Emerging Technology

Energy Dept. looks for AI impact

Royalty-free stock photo ID: 641963182 By 4kclips Department of Energy in Washington - WASHINGTON DC / COLUMBIA - APRIL 7, 2017 

The Department of Energy's year-old artificial intelligence
technology office is looking for collaborative projects with industry and other agencies that will have dramatic, real world impact, according to its director.

The DOE's Artificial Intelligence and Technology Office (AITO), said its Director Cheryl Ingstad, is looking for partnerships that can "save lives" by leveraging the agency's vast and varied AI resources.

Rick Perry stood up AITO in Sept, 2019 when he led the department, as part of President Donald Trump's call for a national AI strategy. AITO is the coordinating hub for AI work being done across the agency's considerable enterprise, including its national laboratories.

DOE's most recent announcements that team with Microsoft for emergency responder apps, as well as a collaboration with Health and Human Services and the Department of Veterans Affairs to share health data, are both examples of how the agency can bring the technology to bear in critical ways.

In July, DOE announced the COVID-19 Insights Partnership with HHS and the VA. The project shows "unprecedented data sharing" among agencies for a shared goal of using data and technology to fight the virus, said Ingstad during an ATARC webcast on Aug. 20.

In early August, DOE announced the First Five Consortium with Microsoft, the Pacific Northwest National Laboratory and the Defense Department's Joint Artificial Intelligence Center (JAIC). The consortium's aim is to develop data-based applications that can assist first responders.

Both projects, said Ingstad, can show how DOE can allow joint access to its vast research and development capabilities across its operations to boost AI.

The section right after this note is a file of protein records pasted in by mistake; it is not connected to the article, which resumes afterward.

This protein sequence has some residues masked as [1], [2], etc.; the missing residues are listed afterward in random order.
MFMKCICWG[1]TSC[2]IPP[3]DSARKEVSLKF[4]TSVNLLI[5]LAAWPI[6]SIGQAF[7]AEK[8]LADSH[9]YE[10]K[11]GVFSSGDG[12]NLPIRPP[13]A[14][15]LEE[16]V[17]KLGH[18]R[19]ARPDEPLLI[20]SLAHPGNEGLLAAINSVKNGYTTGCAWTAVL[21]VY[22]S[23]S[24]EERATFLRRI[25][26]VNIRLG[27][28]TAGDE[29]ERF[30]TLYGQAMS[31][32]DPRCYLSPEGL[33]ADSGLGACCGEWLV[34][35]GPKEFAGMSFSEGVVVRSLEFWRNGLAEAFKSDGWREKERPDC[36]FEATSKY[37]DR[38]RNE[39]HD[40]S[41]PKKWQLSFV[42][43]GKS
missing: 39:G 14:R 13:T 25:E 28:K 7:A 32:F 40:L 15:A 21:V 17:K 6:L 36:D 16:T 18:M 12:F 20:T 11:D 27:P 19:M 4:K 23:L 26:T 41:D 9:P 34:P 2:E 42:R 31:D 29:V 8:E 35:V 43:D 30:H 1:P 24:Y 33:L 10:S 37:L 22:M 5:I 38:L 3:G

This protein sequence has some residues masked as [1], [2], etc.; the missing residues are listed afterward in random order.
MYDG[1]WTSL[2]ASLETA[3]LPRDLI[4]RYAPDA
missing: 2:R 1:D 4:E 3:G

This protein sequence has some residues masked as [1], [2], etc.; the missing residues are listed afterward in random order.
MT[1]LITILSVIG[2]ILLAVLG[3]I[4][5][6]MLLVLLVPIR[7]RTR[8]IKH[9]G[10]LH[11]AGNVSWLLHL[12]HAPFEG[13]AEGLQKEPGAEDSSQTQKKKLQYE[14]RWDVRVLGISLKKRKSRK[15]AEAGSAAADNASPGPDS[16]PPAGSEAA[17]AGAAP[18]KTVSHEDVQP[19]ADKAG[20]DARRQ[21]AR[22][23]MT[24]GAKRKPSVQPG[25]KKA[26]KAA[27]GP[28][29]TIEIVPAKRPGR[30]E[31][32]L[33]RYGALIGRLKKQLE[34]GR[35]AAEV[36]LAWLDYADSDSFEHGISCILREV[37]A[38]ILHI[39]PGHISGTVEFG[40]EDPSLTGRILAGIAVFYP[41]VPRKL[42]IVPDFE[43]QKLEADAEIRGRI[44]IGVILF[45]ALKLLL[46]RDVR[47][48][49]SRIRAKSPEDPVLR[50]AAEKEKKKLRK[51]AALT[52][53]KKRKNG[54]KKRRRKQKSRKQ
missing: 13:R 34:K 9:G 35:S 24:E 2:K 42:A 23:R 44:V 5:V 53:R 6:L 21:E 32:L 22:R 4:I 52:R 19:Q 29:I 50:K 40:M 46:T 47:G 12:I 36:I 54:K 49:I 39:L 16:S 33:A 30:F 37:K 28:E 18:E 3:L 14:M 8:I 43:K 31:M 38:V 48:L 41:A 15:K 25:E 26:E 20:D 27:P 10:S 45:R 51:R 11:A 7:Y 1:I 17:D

The JAIC is currently scaling a prototype that uses deep learning algorithms to provide near real-time data to improve first responders' decision making in a host of dire situations, according to DOE. With AI, first responders battling wildfires currently raging in California, hurricanes and other natural disasters, said Ingstad, could have better and more immediate knowledge of those situations as a result of the consortium.

Ingstad said the memorandum of understanding between DOE, HHS and the VA was signed in July. "We're just starting our journey," she said, adding that there is currently "early research in peer review."

About the Author

Mark Rockwell is a senior staff writer at FCW, whose beat focuses on acquisition, the Department of Homeland Security and the Department of Energy.

Before joining FCW, Rockwell was Washington correspondent for Government Security News, where he covered all aspects of homeland security from IT to detection dogs and border security. Over the last 25 years in Washington as a reporter, editor and correspondent, he has covered an increasingly wide array of high-tech issues for publications like Communications Week, Internet Week, Fiber Optics News, tele.com magazine and Wireless Week.

Rockwell received a Jesse H. Neal Award for his work covering telecommunications issues, and is a graduate of James Madison University.

Click here for previous articles by Rockwell. Contact him at [email protected] or follow him on Twitter at @MRockwell4.


  • Image: Shutterstock

    COVID, black swans and gray rhinos

    Steven Kelman suggests we should spend more time planning for the known risks on the horizon.

  • IT Modernization
    businessman dragging old computer monitor (Ollyy/Shutterstock.com)

    Pro-bono technologists look to help cash-strapped states struggling with legacy systems

    As COVID-19 exposed vulnerabilities in state and local government IT systems, the newly formed U.S. Digital Response stepped in to help.

Stay Connected